This is a really hard problem if your string doesn't contain tokens identifying word breaks (like spaces). One way I know derived from attempting to solve anagrams is this:
At the start of the string you start with one character. Is it a word? It could be a word like "A" but it could also be a part of a word like "AN" or "ANALOG". So the decision about what is a word has to be made considering all of the string. You would consider the next characters to see if you can make another word starting with the first character following the first word you think you might have found. If you decide the word is "A" and you are left with "NALOG" then you will soon find that there are no more words to be found. When you start finding words in the dictionary (see below) then you know you are making the right choices about where to break the words. When you stop finding words you know you have made a wrong choice and you need to backtrack.
A big part of this is having dictionaries sufficient to contain any word you might encounter. The English resource would be TWL06 or SOWPODS or other scrabble dictionaries, containing many obscure words. You need a lot of memory to do this because if you check the words against a simple array containing all of the possible words your program will run incredibly slow. If you parse your dictionary, persist it as a plist and recreate the dictionary your checking will be quick enough but it will require a lot more space on disk and more space in memory. One of these big scrabble dictionaries can expand to about 10MB with the actual words as keys and a simple NSNumber as a placeholder for value - you don't care what the value is, just that the key exists in the dictionary, which tells you that the word is recognised as valid.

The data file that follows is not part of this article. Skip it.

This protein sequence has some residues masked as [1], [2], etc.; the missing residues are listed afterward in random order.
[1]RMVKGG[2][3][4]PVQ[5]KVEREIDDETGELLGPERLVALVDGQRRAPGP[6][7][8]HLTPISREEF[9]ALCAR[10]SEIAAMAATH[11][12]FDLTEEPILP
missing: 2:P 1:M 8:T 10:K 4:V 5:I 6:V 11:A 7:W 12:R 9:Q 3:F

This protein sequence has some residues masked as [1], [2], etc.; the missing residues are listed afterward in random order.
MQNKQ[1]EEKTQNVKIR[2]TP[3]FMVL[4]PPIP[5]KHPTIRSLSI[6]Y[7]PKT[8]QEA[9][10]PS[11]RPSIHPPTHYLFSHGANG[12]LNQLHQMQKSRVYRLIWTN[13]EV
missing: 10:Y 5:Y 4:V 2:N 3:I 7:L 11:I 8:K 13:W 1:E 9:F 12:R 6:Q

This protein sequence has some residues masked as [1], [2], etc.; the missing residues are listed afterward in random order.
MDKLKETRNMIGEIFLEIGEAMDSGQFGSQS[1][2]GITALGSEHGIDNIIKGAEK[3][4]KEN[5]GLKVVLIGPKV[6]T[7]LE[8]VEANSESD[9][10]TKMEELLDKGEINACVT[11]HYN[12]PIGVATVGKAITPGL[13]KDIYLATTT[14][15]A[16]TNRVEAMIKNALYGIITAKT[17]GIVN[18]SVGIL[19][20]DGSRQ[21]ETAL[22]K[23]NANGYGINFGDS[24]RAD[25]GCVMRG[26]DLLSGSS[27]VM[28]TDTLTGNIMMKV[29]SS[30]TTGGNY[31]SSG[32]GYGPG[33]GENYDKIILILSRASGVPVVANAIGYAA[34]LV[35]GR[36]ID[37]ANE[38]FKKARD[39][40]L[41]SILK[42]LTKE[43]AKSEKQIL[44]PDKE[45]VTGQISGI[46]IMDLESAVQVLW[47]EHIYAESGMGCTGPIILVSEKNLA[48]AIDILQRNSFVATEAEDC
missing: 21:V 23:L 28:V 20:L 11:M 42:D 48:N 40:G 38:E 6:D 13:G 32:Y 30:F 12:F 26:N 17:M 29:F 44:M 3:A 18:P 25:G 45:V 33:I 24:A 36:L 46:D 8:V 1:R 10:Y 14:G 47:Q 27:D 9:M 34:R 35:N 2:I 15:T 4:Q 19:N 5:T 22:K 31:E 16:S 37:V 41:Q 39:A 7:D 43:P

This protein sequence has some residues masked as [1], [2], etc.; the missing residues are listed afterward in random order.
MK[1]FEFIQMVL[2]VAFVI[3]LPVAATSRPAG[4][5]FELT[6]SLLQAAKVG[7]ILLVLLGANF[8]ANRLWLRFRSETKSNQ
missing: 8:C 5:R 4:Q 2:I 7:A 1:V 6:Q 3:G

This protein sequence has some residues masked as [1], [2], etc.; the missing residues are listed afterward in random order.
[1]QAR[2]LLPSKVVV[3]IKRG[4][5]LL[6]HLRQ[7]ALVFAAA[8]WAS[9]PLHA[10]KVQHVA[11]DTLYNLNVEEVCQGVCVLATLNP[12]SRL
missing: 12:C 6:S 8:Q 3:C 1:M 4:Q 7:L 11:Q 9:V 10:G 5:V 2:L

If you maintain an array as you count you get to do [array count] in a triumphal manner as you add the last word containing the last characters to it, but you also have an easy way of backtracking. If at some point you stop finding valid words you can pop the lastObject off the array and replace it at the start of the string, then start looking for alternative words. If that fails to get you back on the right track pop another word.
I would proceed by experimentation, looking for a potential three words ahead as you parse the string - when you have identified three potential words, take the first away, store it in the array and look for another word. If you find it is too slow to do it this way and you are getting OK results considering only two words ahead, drop it to two. If you find you are running up too many dead ends with your word division strategy then increase the number of words ahead you consider.
Another way would be to employ natural language rules - for example "A" and "NALOG" might look OK because a consonant follows "A", but "A" and "ARDVARK" would be ruled out because it would be correct for a word beginning in a vowel to follow "AN", not "A". This can get as complicated as you like to make it - I don't know if this gets simpler in Japanese or not but there are certainly common verb endings like "ma su".
(edit: started a bounty, I'd like to know the very best way to do this if my way isn't it.)